The Lion King


Recently we had our grade 8 retreat and part of that retreat included an act of service (our theme this year is “Serve with a Joyful Heart”) and the Lion King movie.  Now many might be wondering what the Lion King has to do with religion.  I admit that, I too was wondering how this related, but after watching it with an “adult” mind, I definitely could see a lot of positive Christian messages.  I actually enjoyed watching it so much with my class, at the retreat, that I dragged my husband that night to the theatre where we watched it in 3D. (I strongly recommend it, best theatre experience of my life!)

The main message the students were supposed to be focusing on, was the concept of identity and who you are.  As teenagers, it is easy for them to lose sight of who they really are, or to be confused with their “place in this world” (or in the words of Lion King, “you must find your place in the circle of life”).  There was also symbolism that was obvious. For instance at the very beginning when Simba was getting ready to be presented, there was a religious ritual, that looked exactly like a baptism!

After watching it the second time, however, I really began to see deeper symbolism (perhaps I am stretching my imagination here, but I really could see so many similarities). I thought that Mufasa’s character reminded me of my heavenly Father, how the villain, Scar, mirrored the devil and how Simba symbolized myself.

Mufasa is the good, loving and caring father and Simba adores him. He is fair and just and his kingdom runs smoothly and peaceful.  Then there is Scar who is physically weaker than Mufasa, but uses words in such away as to lead Simba away from Mufasa.  He doesn’t try to defeat Mufasa through brute strength, but through manipulation, lies and doubt.  Isn’t that the devil to a tee? The father of lies, the chief manipulator.

The entire movie, Scar uses manipulation to get what he wants, and to subtly deceive Simba.  Even though it was not Simba’s fault that Mufasa died, Scar convinces him otherwise, and Simba runs away.  How often are we like Simba, where the devil places doubt in our minds and we run away from God? Or something bad happens, and we give up on God?

Then enters Timon and Pumba. The carefree friends of Simba who share their philosophy of “Hakuna Matata” with him. Their motto which essentially means “no worries” really reminded me of those ads on the buses in Britain “There is probably no god, now stop worrying and go live your life”. While Timon and Pumba are not bad characters, their message of no responsibility, lead Simba down a path that isn’t him.

There was another part of the movie that really convinced me that Timon and Pumba represented atheism in some ways.  It was the part where they are lying down and looking up at the stars trying to figure out what they are.  There is Timon’s answer which is matter of fact, and arrogant.  Then there is Pumba’s which is the scientific explanation and then they ask Simba.  Simba’s response about the stars being the great Kings of the past, generates lots of laughter and mocking by Timon and Pumba.   In today’s world it is not uncommon for Christians, or any religion, to be mocked for their “fairytale” beliefs.  It is also interesting to note that while this “carefree life” of Hakuna Matata seems so appealing, it is easy to tell that Simba is not completely happy and that there is something missing.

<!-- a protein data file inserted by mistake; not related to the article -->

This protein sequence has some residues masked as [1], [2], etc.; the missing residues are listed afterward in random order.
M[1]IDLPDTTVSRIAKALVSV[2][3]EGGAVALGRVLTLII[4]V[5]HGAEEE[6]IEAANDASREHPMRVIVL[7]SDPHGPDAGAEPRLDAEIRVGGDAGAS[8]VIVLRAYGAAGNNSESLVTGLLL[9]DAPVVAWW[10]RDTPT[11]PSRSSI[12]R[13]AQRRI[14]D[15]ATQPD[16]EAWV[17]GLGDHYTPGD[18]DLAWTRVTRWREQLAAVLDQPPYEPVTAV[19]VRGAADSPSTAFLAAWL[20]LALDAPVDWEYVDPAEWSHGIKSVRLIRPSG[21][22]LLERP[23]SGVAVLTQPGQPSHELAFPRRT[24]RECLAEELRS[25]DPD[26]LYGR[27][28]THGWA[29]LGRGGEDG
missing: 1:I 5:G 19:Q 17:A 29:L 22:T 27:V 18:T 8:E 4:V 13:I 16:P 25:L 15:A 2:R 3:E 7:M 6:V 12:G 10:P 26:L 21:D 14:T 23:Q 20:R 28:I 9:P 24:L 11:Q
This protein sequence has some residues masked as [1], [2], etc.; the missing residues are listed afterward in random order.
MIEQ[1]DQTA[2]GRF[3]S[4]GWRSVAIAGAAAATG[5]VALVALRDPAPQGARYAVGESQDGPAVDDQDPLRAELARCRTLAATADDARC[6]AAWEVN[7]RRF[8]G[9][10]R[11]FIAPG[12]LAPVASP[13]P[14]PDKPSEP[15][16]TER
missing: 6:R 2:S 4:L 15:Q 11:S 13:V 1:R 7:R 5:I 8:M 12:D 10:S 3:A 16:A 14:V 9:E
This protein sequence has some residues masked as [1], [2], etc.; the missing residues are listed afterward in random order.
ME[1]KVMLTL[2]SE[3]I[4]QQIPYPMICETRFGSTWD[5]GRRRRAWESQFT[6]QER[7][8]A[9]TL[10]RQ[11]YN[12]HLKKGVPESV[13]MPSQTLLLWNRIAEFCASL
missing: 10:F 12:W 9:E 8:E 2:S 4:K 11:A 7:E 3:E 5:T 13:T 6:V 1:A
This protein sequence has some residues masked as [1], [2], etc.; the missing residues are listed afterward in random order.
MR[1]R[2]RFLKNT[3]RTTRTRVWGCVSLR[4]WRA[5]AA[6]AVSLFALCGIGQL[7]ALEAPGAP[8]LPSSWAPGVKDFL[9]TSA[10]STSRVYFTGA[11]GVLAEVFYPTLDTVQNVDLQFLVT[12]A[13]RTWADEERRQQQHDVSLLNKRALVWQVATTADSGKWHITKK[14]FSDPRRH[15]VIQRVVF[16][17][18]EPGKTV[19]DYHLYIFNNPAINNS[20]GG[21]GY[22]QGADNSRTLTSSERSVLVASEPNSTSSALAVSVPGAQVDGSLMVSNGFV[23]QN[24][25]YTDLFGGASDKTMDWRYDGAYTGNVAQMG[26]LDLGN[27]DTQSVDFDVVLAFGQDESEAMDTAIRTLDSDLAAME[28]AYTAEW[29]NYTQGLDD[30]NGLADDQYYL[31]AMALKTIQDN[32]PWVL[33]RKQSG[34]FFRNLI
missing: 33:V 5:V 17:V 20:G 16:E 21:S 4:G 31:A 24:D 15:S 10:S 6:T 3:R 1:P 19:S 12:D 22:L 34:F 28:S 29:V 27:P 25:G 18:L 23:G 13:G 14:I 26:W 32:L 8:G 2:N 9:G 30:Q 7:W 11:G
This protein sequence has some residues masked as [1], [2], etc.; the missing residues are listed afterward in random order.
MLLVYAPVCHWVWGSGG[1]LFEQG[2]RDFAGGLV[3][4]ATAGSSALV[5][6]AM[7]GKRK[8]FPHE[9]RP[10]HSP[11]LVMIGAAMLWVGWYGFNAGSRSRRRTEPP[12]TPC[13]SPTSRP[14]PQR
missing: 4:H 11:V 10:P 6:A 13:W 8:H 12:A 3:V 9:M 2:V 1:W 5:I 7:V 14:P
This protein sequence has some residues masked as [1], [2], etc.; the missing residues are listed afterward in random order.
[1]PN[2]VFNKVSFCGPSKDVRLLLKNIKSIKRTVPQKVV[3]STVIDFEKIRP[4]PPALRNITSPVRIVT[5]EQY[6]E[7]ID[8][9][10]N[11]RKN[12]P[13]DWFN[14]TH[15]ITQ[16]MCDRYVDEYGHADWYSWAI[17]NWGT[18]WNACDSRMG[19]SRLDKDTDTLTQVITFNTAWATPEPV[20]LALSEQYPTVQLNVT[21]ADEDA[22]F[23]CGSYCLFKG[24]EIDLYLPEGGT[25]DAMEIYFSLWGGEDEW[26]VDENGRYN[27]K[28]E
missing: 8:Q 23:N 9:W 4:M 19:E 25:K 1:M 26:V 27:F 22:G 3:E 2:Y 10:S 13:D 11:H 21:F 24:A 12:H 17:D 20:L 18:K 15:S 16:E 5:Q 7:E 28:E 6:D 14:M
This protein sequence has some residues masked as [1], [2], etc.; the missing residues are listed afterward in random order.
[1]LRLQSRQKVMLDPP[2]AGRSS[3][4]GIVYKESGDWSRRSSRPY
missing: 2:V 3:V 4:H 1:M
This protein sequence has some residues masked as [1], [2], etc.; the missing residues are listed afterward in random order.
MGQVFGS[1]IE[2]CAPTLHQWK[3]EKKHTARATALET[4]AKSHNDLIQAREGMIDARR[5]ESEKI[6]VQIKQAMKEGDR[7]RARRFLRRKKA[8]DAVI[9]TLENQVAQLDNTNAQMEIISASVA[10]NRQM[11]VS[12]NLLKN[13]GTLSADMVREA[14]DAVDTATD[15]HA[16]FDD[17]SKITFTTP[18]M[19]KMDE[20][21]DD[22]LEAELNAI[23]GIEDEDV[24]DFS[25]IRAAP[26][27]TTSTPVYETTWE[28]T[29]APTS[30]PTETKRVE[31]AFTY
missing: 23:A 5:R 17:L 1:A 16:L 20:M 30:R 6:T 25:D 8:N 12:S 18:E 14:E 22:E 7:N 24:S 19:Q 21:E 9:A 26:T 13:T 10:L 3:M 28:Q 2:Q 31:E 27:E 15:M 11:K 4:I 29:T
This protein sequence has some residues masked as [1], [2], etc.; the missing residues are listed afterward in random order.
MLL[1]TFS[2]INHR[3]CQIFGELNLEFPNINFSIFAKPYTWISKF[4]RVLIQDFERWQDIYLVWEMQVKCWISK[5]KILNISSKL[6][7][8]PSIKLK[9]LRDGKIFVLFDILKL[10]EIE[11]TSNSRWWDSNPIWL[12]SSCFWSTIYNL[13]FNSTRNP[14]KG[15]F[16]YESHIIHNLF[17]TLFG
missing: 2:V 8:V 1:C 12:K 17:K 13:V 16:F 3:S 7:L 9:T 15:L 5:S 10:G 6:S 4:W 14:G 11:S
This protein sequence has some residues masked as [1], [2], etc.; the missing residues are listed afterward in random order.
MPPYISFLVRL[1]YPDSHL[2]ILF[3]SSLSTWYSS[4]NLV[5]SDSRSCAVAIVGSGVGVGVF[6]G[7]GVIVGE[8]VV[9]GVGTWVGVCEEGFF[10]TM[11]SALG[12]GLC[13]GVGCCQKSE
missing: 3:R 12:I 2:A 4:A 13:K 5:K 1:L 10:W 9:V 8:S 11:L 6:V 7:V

When a childhood friend from his home finally discovers that Simba is alive, she tries to convince him to come back home to help, but he refuses.  Later, an upset Simba cries out to his father in the sky “You said you’d always be there for me!” Again how many times do we despair and think that God has abandoned us? Mufasa hears Simba and comes to speak with Simba, and it is at this point that Simba finally gets the courage to go back.

I saw so much symbolism here.  How we may want to change, but lack courage and need God’s grace to actually change, it’s not enough to have a friend try and help us.  Also when Mufasa told Simba “Remember who you are.” This really reminded me, that through my baptism I am a child of God, and no matter what challenge I face, I know God won’t abandon me.

The last time I had watched this movie I was a kid, but this time it was so interesting to watch it with an adult mind.  Perhaps I am reading too much into it, but I really thought that the movie was full of positive and inspirational messages.

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2 Responses to The Lion King

  1. “There was another part of the movie that really convinced me that Timon and Pumba represented apathy or atheism. ”

    Just so you know, from an actual atheist, that apathy and atheism are not at all the same things.

    And I quite like ‘The Lion King’ as well. Great take on Shakespeare’s ‘Hamlet’.


  2. Elise says:

    NotAScientist…I apologize for my typo & not making myself clear. I totally know that apathy and atheism are not the same thing and that there can be both apathetic religious and non religious people. Therefore I did not mean generalize that atheism means one is apathetic. Just an observation that Timon and Pumba reminded me of both at different times in the movie. I meant to say “and” rather than “or”.

    It is a great take on Hamlet and I like how the movie specifically sends a shout out to Hamlet with Scar holding the skull.


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